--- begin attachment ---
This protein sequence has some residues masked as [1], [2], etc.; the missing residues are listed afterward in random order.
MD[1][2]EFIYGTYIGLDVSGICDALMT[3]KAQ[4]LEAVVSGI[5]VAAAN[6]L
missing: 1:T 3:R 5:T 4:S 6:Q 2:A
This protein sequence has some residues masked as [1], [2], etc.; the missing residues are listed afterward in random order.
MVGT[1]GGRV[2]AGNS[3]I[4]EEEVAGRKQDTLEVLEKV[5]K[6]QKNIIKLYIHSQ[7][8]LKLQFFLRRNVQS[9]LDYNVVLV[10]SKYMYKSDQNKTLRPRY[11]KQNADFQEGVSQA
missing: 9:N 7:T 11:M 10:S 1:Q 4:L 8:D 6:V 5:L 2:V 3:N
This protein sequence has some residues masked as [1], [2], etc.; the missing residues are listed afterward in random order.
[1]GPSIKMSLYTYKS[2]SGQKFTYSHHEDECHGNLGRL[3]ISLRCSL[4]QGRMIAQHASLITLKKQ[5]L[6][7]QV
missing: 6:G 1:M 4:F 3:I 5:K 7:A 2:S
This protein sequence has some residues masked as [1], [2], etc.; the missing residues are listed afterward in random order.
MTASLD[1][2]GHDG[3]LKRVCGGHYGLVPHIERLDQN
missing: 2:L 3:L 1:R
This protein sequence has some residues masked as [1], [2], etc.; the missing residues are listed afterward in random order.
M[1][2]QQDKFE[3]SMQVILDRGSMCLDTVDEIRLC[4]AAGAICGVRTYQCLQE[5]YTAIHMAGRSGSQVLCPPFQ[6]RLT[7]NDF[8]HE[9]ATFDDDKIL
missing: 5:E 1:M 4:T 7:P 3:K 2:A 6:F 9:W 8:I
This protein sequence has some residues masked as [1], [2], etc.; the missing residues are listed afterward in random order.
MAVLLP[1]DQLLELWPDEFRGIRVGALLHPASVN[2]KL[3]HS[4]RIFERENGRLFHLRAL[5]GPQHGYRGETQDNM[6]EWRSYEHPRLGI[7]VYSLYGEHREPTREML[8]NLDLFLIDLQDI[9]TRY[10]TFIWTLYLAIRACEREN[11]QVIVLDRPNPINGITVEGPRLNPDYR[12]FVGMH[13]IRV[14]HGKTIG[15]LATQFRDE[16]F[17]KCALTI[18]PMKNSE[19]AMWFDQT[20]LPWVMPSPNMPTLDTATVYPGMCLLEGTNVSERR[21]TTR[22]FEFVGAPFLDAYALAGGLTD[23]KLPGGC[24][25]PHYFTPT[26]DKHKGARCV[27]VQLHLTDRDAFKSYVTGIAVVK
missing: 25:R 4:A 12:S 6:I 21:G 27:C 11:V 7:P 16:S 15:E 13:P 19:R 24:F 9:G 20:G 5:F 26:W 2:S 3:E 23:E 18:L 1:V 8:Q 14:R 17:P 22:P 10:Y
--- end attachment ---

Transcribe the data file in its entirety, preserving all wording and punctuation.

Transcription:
This protein sequence has some residues masked as [1], [2], etc.; the missing residues are listed afterward in random order.
MD[1][2]EFIYGTYIGLDVSGICDALMT[3]KAQ[4]LEAVVSGI[5]VAAAN[6]L
missing: 1:T 3:R 5:T 4:S 6:Q 2:A
This protein sequence has some residues masked as [1], [2], etc.; the missing residues are listed afterward in random order.
MVGT[1]GGRV[2]AGNS[3]I[4]EEEVAGRKQDTLEVLEKV[5]K[6]QKNIIKLYIHSQ[7][8]LKLQFFLRRNVQS[9]LDYNVVLV[10]SKYMYKSDQNKTLRPRY[11]KQNADFQEGVSQA
missing: 9:N 7:T 11:M 10:S 1:Q 4:L 8:D 6:V 5:L 2:V 3:N
This protein sequence has some residues masked as [1], [2], etc.; the missing residues are listed afterward in random order.
[1]GPSIKMSLYTYKS[2]SGQKFTYSHHEDECHGNLGRL[3]ISLRCSL[4]QGRMIAQHASLITLKKQ[5]L[6][7]QV
missing: 6:G 1:M 4:F 3:I 5:K 7:A 2:S
This protein sequence has some residues masked as [1], [2], etc.; the missing residues are listed afterward in random order.
MTASLD[1][2]GHDG[3]LKRVCGGHYGLVPHIERLDQN
missing: 2:L 3:L 1:R
This protein sequence has some residues masked as [1], [2], etc.; the missing residues are listed afterward in random order.
M[1][2]QQDKFE[3]SMQVILDRGSMCLDTVDEIRLC[4]AAGAICGVRTYQCLQE[5]YTAIHMAGRSGSQVLCPPFQ[6]RLT[7]NDF[8]HE[9]ATFDDDKIL
missing: 5:E 1:M 4:T 7:P 3:K 2:A 6:F 9:W 8:I
This protein sequence has some residues masked as [1], [2], etc.; the missing residues are listed afterward in random order.
MAVLLP[1]DQLLELWPDEFRGIRVGALLHPASVN[2]KL[3]HS[4]RIFERENGRLFHLRAL[5]GPQHGYRGETQDNM[6]EWRSYEHPRLGI[7]VYSLYGEHREPTREML[8]NLDLFLIDLQDI[9]TRY[10]TFIWTLYLAIRACEREN[11]QVIVLDRPNPINGITVEGPRLNPDYR[12]FVGMH[13]IRV[14]HGKTIG[15]LATQFRDE[16]F[17]KCALTI[18]PMKNSE[19]AMWFDQT[20]LPWVMPSPNMPTLDTATVYPGMCLLEGTNVSERR[21]TTR[22]FEFVGAPFLDAYALAGGLTD[23]KLPGGC[24][25]PHYFTPT[26]DKHKGARCV[27]VQLHLTDRDAFKSYVTGIAVVK
missing: 25:R 4:A 12:S 6:I 21:G 27:C 11:V 7:P 16:S 15:E 13:P 19:R 24:F 9:G 20:G 5:F 26:W 2:S 3:E 23:E 18:L 1:V 8:Q 14:R 17:P 22:P 10:Y